Coming to Terms (2)

Many of the stories in Coming to Terms deal with disruption of families. They were written when my family was coming apart and reflect my despair.

One, called “Fuchsias,” tells of a man’s decision to leave his wife because it’s so obvious that she doesn’t care about him. That was my story. As related elsewhere in this blog, it was becoming blatantly obvious to me that my wife cared nothing for me. After the fall of Saigon, when I was at my lowest ebb, she refused to come to me and left me on my own. The fuchsias of the title refer to the favorite of my flowers in those days. When I was growing up in northern California, fuchsias were everywhere because the climate—never too hot—favored them. But the summer heat of Maryland meant I had to work hard to shelter my fuchsias. In my mind, they became the symbol of the marriage. At the end of the story, the man destroys the fuchsias he has worked so hard to nurture.

Another story, “Wolf Rock,” relates the camping trip of a father and his two adult sons. One son is doing the fine, the other is in trouble. The troubled son’s wife has left him and taken the children with her. He insists on being an artist (he’s a musician) even though he’s not making any money and they are deep in debt. Told from the point of view of the boy’s father, the story ends when the protagonist refuses to bail his son out financially yet again. It’s time for the boy to face his responsibilities.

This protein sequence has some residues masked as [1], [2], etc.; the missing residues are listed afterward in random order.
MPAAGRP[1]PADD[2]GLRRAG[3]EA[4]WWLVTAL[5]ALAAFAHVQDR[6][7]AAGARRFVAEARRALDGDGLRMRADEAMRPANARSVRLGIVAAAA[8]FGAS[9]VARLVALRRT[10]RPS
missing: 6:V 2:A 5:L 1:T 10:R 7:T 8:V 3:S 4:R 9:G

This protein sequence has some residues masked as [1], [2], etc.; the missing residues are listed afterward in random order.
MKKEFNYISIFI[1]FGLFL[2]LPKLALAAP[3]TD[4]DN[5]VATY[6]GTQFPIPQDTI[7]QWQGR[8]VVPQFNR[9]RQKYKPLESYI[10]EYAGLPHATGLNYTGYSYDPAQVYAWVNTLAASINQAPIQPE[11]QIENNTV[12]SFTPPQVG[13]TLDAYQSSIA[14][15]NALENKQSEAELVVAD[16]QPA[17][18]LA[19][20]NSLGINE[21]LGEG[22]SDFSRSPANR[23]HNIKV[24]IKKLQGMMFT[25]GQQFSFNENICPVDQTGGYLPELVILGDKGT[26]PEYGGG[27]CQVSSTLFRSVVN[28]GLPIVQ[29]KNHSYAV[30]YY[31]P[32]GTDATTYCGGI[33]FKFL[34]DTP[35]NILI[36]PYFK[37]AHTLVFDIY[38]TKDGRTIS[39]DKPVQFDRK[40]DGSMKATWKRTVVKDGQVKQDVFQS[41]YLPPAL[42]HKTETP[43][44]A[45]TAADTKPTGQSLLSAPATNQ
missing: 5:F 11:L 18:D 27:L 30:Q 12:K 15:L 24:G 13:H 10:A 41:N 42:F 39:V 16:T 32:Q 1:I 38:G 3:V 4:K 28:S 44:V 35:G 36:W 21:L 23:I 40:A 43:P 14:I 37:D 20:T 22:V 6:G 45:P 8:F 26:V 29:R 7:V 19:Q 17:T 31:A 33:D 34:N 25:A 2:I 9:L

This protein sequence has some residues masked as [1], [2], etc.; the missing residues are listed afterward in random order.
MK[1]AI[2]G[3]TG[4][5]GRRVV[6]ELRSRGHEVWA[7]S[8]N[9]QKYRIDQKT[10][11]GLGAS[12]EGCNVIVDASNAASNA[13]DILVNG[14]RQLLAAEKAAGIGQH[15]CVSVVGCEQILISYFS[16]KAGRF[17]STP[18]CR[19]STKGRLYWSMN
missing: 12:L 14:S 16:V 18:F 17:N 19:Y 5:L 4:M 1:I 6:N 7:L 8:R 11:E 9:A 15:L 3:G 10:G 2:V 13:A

“Christmas in Hong Kong” is about an old man, Ferdie, and his daughter, Mattie. Ferdie’s wife insists that he apologize for kicking the dog that bit his grandson. Ferdie comes to understand that his wife cares more about their standing in the neighborhood than she does about the welfare of the family or her grandchild. He proposes to Mattie that he take her to Hong Kong for Christmas, a fulfillment of one of her fantasies. His wife will not be invited to join them.

In reading these stories today, I am struck by how much they reflected the dilemmas I faced in my younger years. I’ve noted several times in this blog that my fiction is based on real events. I guess I shouldn’t be surprised to discover that these stories reflect my own life decisions.

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